How to become a web developer

With recent studies showing there is a significant - and growing - skills shortage across the digital sphere, it is imperative that this critical knowledge gap within the industry is addressed.

More traditional jobs are ceasing to exist, so training in an industry that is proliferating is the ideal way to ensure you are employed well into the future.

The British Chamber of Commerce found that more than 75% of UK businesses face a digital skills shortage, so a career in web development can be lucrative, as well as flexible.

Businesses based across Hertfordshire are in need of experienced digital professionals, making this the ideal time to consider a career in web development.

Whether you’re choosing your future school exam options, you’ve just graduated or you wish to retrain in a futureproof industry, by following the steps in our essential guide you can begin to plan your career as a web developer. Alternatively, contact us today for any web design Hertfordshire-related questions and queries.

What does a web developer do?
Also known as web programmers or web coders, web developers essentially make a website work by building the functionality, interactivity and visible structure of the site, normally based on the vision of designers and other key roles.

Web developers are also responsible for ensuring a site functions correctly on all browsers - both desktop and mobile - through testing. Once a site is live, a developer carries out  updates and other maintenance tasks as necessary.

What is the difference between a web developer and a web designer?
While the roles of web developers and web designers are interdependent, they are also very different in terms of their required skill sets and duties.  

Web designers create the aesthetic elements of a site, including all visuals, graphics and imagery. The use of image editing software such as Photoshop is key to their role.  

Web developers take the website design created by a web designer, then make a functioning website from it.

Web developers can be split into two different areas of responsibilities and skills - frontend and backend. Frontend developers focus on programming languages such as HTML, CSS and Javascript to create the visual and interactive parts of a website - essentially the parts you can see.

Backend developers are responsible for creating the logic that runs on a server which typically involves communicating with a database and manipulating data, before passing it back to the browser and presenting to the user. Typical programming languages used are PHP, Ruby, ASP are SQL.

Within an agency, the roles tend to follow a framework:

Creatives - also known as web designers, responsible for design work, using software such as Photoshop and Sketch

UID - User Interface developers - also known as frontend developers. Using HTML, CSS and Javascript, they will create interactivity including mouseovers, on screen validation and interactivity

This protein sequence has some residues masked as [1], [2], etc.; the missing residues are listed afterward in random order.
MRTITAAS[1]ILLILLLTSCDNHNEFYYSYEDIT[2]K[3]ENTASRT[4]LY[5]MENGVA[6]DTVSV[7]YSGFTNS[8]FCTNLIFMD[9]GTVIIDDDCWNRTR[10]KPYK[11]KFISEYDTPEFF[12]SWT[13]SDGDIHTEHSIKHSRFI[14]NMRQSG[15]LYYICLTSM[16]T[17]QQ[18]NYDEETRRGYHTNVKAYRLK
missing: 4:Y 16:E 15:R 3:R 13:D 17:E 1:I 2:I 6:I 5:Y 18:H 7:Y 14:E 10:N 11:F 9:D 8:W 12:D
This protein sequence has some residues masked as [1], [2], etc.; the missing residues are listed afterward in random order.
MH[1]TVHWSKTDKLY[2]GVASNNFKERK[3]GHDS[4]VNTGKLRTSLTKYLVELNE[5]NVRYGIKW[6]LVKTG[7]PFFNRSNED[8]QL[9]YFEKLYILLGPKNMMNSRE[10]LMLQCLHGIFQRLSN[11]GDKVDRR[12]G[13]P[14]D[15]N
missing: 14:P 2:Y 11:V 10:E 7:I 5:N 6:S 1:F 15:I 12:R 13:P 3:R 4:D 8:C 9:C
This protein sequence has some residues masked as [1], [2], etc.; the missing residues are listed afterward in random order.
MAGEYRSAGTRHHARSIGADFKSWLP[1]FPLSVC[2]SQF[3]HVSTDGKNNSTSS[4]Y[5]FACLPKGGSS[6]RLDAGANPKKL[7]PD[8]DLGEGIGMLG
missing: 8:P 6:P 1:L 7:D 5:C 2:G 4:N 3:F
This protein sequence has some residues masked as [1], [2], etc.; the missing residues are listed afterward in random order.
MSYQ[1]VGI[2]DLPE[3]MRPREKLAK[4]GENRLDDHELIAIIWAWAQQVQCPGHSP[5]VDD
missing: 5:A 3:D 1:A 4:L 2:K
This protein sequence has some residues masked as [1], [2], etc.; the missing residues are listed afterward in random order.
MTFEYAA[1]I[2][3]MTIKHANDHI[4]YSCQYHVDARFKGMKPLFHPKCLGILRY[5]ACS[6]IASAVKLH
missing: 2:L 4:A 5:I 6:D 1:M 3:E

Backend developers - write code which interprets user input and either stores it to a database or performs functions on the input such as calculation libraries or templating systems

Most modern sites will require both backend and frontend development. Backend technologies consist of languages like C# and sit in frameworks like the .Net framework

Web developers do not need to be designers and vice versa, however by getting to grips with user experience design, you’ll understand how a website is supposed to work in order to function properly.

While it may seem like the code languages are more difficult to get to grips with than French, German or Spanish, once you have mastered the basics they become much more accessible.

What qualifications do you need to become a web developer?
While there are no formal or specific qualifications required to become a web developer, a numerate degree in a subject such as maths or science will be useful.

You should also ideally have an aptitude for - or experience of - elements such as:

User experience (UX)

User interface (UI)

Visual design

Coding languages including HTML and CSS

Frontend web programing languages and skills such as JavaScript, Ajax and web animation techniques

Backend web programing languages such as C# or Java, PHP and Ruby

Design software like Photoshop and Illustrator and Sketch

An understanding of SEO

Web servers and how they function

A career as a web developer is very specialised. While programs such as Adobe Dreamweaver and platforms such as WordPress are often perceived to take the place of core coding skills - and they do indeed allow novice users to create sites with basic knowledge - developing sites for corporate clients requires high levels of customisation which cannot be met with the use of programs such as Adobe Dreamweaver, as web developers are required to code in the raw language of the web.